Excerpted From: Jerron R. Wheeler, Defunding C.O.P.S.: Conditioning Federal Funding to State and Local Law Enforcement Agencies upon the Implementation of a Program That Screens its Current and Future Officers for White Supremacist Affiliations, 23 University of Maryland Law Journal of Race, Religion, Gender and Class 1 (Spring, 2023) (147 Footnotes) (Full Document)


JerronRWheelerFor eight minutes and forty-six seconds, Minnesota police officer Derek Chauvin, knelt on the neck of George Floyd. This sight set in motion the largest protest in the history of the United States. Amidst civil unrest and a deadly health crisis, something else emerged--wide-spread solidarity among law enforcement officers and white supremacist organizations. Not to mention the four previous years of President Trump promoting political violence across the country. One might call the invasion of the United States Capitol the culmination of all of these things.

To some, the January 6, 2021, Capitol invasion is one of the most infamous examples of white supremacy in law enforcement to date. This may come as a surprise to some, but present at the Capitol invasion were many men and women with law enforcement and military ties. Also present were a hangman's noose and an Auschwitz Concentration Camp t-shirt, both of which are symbols commonly associated with white supremacy. Unsurprisingly, far-right militant groups like the Oath Keepers and Proud Boys were closely linked to the invasion. President Biden has even stated that the Capitol invasion “was about white supremacy[.]” Even more troubling, a former reporter said, for far-right extremists, the Capitol invasion marks not the failure of an insurrection attempt, but rather, the “first shot” in a broader war.

But the attack on the Capitol should come as no surprise considering the well-documented history of white supremacy in law enforcement. The earliest examples of white supremacy in policing can be traced as far back as the slave patrols of the early 1700s. The Capitol riot is not an aberration. Instead, it is a microcosm of a much larger issue--domestic terrorism.

This Article calls upon Congress to protect its citizens where state and local legislators will not. Although Congress is limited in its ability to regulate local policing, the United States Constitution does provide authority for some congressional reform and oversight into matters of state and local law enforcement through Article 1, Section 8. Congress can (and has before) conditioned the receipt of federal funds over states' conformity to federal standards or programs. This Article proposes that the millions of dollars in federal grants sent to state and local police organizations be conditioned upon each organization's compliance with a program designed to screen current and law enforcement officials for active affiliations with white supremacist or far-right militant organizations. Such a proposal would allow for a level of specificity missing from many other “defund the police” suggestions.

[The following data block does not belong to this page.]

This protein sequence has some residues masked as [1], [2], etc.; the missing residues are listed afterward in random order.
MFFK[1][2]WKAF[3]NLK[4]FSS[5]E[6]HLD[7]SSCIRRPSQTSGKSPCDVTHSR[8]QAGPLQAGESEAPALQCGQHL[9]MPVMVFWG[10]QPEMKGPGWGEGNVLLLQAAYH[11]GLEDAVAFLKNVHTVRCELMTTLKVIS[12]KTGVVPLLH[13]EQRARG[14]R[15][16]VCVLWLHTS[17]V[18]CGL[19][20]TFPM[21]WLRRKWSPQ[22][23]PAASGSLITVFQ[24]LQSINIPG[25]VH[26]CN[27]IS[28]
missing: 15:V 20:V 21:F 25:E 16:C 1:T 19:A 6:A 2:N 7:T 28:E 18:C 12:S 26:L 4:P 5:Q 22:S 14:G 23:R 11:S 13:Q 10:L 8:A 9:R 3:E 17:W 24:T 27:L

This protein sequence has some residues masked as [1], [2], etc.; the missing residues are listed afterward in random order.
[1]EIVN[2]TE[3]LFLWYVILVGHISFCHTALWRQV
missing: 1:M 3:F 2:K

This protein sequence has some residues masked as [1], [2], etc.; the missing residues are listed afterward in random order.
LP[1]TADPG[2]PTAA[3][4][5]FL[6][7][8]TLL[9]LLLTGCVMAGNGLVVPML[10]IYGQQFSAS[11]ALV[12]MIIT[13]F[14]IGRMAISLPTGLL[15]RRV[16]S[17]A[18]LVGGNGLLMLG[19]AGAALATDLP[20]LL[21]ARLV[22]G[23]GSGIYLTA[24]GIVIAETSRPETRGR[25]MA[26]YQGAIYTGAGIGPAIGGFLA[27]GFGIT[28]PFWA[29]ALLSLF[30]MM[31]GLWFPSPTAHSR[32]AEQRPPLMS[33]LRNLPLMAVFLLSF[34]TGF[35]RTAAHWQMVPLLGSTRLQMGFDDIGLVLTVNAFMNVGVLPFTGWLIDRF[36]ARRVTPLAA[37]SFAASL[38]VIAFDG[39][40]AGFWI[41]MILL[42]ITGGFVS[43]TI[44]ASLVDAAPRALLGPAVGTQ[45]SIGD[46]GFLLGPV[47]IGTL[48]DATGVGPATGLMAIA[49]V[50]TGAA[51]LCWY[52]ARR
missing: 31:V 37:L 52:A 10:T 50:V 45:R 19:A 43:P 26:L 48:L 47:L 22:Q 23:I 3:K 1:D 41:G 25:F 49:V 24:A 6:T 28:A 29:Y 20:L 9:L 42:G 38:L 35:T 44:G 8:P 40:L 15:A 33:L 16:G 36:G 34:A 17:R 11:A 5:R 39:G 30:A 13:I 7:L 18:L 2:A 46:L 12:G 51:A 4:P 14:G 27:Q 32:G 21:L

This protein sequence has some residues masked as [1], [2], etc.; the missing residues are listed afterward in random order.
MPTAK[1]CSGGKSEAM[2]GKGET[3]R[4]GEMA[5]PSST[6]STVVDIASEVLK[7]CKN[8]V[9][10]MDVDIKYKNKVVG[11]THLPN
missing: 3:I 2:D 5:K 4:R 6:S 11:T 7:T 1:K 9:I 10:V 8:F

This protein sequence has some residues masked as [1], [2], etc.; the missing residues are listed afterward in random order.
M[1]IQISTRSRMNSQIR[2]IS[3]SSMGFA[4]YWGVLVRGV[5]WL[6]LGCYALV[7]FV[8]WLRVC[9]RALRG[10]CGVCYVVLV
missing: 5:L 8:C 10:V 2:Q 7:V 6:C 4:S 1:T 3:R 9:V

Although members of Congress have already expressed interest in proposing legislation to address police reforms in response to George Floyd's death, there is currently no national strategy designed to identify law enforcement officials who are actively engaged with groups who promote and defend white supremacy, white nationalism, racial cleansing, etc. Congress has attempted police reform with the George Floyd Justice in Policing Act, but this effort faltered at the Senate steps. The legislation aimed to combat police misconduct, excessive force, and racial bias in policing. Ultimately, the parties could not agree on the fate of qualified immunity for police departments and Republicans were unwilling to agree to a national database to track police misconduct. The conversations have been quiet ever since.

II. White Supremacy in Policing

White supremacy and racism in American law enforcement have a long and ugly history. Policing in the early American South was built on the belief that the white race is inherently superior to other races and white people should have control over people of color, particularly Black people. Early evidence of this type of control can be seen in 1704 when the Colony of Carolina created the first public police organization known as the slave patrols. The slave patrols were comprised of white men hired by wealthy, white landowners to prevent Black slaves from rebelling or running away. This practice was eventually backed by Congress's passing of the Fugitive Slave Act in 1850, which required law enforcement officials in “free” states to return escaped slaves to their enslavers in the South. Slave patrols lasted over 150 years, ending with the abolition of slavery following the Civil War.

In the post-Civil War era, vigilante groups like the Ku Klux Klan (KKK) and the Knights of the White Camellia replaced the former slave patrols in maintaining a racial hierarchy. Enraged with the South's defeat in the Civil War, their purpose was to terrorize the Black community through violence in the form of thousands of beatings, lynchings, and incidents of torture and mutilation. These atrocities were inflicted with impunity because many law enforcement officers were either fellow Klansmen, loyal sympathizers, or at the very least, complicit via inaction. Arthur Raper, an American sociologist, estimated from his study of one hundred lynchings, that “at least one-half of the lynchings are carried out with police officers participating, and that in nine tenths of the others the officers either condone or wink at the mob action.”